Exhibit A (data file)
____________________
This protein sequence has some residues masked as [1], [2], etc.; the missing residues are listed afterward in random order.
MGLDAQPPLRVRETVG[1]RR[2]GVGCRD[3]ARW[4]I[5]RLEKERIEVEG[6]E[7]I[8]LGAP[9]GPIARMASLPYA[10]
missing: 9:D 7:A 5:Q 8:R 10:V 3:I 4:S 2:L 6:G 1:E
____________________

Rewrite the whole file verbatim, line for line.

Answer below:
This protein sequence has some residues masked as [1], [2], etc.; the missing residues are listed afterward in random order.
MGLDAQPPLRVRETVG[1]RR[2]GVGCRD[3]ARW[4]I[5]RLEKERIEVEG[6]E[7]I[8]LGAP[9]GPIARMASLPYA[10]
missing: 9:D 7:A 5:Q 8:R 10:V 3:I 4:S 2:L 6:G 1:E